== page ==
Alharbi & Yusoff (2012)Alharbi, M., & Yusoff, R. Z. (2012). Leadership styles, and their relationship with quality management pratices in public hospitals in Saudi Arabia. International Journal of Economics and Management Sciences, 5(10), 59-67. also conducted a study that analyzed the transactional, transformational and passive leadership styles and their relations with the quality management practices of public hospitals in Saudi Arabia. The results showed the transformational leadership style impacted the quality management practices more positively, as well as the organizational performance, while passive leadership would be negatively related to the quality management practices. Parzinger et al. (2009)Parzinger, M. J., Nath, R., & Lemons, M. A. (2009). Examining the effect of the transformational leader on software quality. Software Quality Journal, 9(4), 253-267. http://dx.doi.org/10.1023/A:1013763119819.
http://dx.doi.org/10.1023/A:101376311981...
, in a study that analyzed the influences of transformational and transactional leadership characteristics in the context of organizational changes in software development, indicated a significant increase in successful quality management programs with the transformational leadership style. Lastly, Hirtz et al. (2007)Hirtz, P. D., Murray, S. L., & Riordan, C. A. (2007). The effects of leadership on quality. Engeneering Management Journal, 19(1), 22-27., when correlating the transformational, transactional and laissez-faire leadership styles with organizational performance according to the criteria of the Baldrige Quality Award, found out the level of perception of quality management implementation in the administrative and service departments was positively related to transformational and transactional leadership, and negatively related to the laissez-faire style. McFadden et al. (2015)McFadden, K. L., Stock, G. N., & Gowen, C. R. 3rd (2015). Leadership, safety climate and continuous quality improvement: Impact on process quality and patient safety. Health Care Management Review, 40(1), 24-34. PMid:24566246. http://dx.doi.org/10.1097/HMR.0000000000000006.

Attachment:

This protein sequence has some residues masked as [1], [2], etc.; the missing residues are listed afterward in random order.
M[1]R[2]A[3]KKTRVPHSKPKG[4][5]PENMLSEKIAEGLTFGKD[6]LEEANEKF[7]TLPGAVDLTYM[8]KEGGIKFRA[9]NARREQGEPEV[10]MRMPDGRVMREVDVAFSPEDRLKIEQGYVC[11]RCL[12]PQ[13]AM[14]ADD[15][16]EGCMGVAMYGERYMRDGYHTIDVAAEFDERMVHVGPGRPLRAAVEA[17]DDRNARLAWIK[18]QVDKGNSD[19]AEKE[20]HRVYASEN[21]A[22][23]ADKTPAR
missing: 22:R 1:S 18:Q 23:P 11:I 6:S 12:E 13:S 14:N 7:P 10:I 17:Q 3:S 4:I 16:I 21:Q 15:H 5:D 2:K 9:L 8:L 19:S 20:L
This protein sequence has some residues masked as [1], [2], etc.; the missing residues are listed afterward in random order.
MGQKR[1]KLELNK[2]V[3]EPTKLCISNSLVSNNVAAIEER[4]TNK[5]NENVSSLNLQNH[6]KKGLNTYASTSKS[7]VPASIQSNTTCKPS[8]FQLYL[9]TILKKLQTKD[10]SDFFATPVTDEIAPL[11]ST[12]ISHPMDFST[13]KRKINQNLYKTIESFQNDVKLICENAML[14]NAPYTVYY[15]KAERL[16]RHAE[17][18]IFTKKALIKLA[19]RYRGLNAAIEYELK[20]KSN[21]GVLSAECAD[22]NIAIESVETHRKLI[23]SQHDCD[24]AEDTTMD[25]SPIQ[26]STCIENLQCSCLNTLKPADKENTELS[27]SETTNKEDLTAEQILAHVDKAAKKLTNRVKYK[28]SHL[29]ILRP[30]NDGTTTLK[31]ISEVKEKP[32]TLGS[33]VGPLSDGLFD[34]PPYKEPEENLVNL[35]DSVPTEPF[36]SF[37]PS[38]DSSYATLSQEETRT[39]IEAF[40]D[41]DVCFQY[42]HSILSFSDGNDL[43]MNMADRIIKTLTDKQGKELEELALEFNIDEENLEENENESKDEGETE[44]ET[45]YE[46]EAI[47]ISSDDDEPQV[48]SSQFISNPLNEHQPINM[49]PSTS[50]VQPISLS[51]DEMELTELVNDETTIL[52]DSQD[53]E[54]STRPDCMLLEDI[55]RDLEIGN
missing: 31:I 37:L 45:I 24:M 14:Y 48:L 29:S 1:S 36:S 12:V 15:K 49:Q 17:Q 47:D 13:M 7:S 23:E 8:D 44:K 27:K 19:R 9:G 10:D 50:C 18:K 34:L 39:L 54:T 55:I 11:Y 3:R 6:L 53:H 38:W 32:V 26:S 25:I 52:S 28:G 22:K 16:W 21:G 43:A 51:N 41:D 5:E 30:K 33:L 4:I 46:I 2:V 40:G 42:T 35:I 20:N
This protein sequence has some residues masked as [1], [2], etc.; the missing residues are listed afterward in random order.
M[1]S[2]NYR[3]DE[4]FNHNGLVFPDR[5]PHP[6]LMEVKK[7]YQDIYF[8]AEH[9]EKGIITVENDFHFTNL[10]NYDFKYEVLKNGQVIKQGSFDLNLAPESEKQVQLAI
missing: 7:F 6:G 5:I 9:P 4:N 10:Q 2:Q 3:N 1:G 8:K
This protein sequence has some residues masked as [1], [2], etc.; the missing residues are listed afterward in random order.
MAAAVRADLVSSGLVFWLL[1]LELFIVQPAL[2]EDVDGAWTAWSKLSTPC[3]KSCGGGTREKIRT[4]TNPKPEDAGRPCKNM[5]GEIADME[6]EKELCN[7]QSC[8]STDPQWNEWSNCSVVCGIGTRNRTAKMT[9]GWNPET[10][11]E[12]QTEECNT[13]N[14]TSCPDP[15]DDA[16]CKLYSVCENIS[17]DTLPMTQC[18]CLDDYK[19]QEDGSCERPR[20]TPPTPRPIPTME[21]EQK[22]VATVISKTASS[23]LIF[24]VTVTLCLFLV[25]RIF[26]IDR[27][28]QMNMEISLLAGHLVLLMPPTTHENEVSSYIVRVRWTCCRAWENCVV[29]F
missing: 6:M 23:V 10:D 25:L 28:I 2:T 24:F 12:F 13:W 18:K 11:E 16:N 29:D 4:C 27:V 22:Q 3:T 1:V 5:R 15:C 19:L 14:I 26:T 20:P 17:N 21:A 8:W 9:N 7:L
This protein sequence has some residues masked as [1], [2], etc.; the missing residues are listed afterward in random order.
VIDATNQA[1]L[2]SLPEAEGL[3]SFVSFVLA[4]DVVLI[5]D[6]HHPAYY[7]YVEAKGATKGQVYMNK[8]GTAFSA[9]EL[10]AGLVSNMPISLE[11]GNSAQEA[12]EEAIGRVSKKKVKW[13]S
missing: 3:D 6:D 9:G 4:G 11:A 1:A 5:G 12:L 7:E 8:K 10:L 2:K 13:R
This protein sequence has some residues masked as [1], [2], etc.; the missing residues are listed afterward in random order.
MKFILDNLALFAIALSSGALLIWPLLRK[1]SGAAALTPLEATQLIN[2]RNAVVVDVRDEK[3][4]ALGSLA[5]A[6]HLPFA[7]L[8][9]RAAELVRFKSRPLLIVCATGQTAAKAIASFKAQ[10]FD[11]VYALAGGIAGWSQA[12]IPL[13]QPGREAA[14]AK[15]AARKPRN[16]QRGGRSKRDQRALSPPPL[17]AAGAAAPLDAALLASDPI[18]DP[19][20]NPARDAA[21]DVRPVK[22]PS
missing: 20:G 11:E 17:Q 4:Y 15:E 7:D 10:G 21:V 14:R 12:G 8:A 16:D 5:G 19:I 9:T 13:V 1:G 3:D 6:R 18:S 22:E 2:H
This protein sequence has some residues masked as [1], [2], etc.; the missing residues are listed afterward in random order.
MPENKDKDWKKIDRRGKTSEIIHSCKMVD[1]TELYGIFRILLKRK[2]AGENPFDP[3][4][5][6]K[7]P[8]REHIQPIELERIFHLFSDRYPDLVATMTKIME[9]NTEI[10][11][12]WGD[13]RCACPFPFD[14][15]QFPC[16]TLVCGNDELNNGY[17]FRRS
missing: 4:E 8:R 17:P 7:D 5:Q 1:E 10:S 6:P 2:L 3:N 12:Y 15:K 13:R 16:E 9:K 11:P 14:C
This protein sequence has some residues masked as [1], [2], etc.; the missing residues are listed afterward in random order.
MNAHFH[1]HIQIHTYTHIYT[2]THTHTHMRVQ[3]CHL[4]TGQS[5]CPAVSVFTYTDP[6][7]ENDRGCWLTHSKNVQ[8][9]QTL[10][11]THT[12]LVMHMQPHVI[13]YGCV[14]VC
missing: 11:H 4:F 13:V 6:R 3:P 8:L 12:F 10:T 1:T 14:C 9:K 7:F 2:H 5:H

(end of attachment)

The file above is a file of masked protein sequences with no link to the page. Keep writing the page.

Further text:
http://dx.doi.org/10.1097/HMR.0000000000...
founded evidences that a security climate, that is connected to a transformational leadership style, relates to the implementation of quality continuos improvement process, and quality improvement process in hospitals.

4.2 Quality management and competing values framework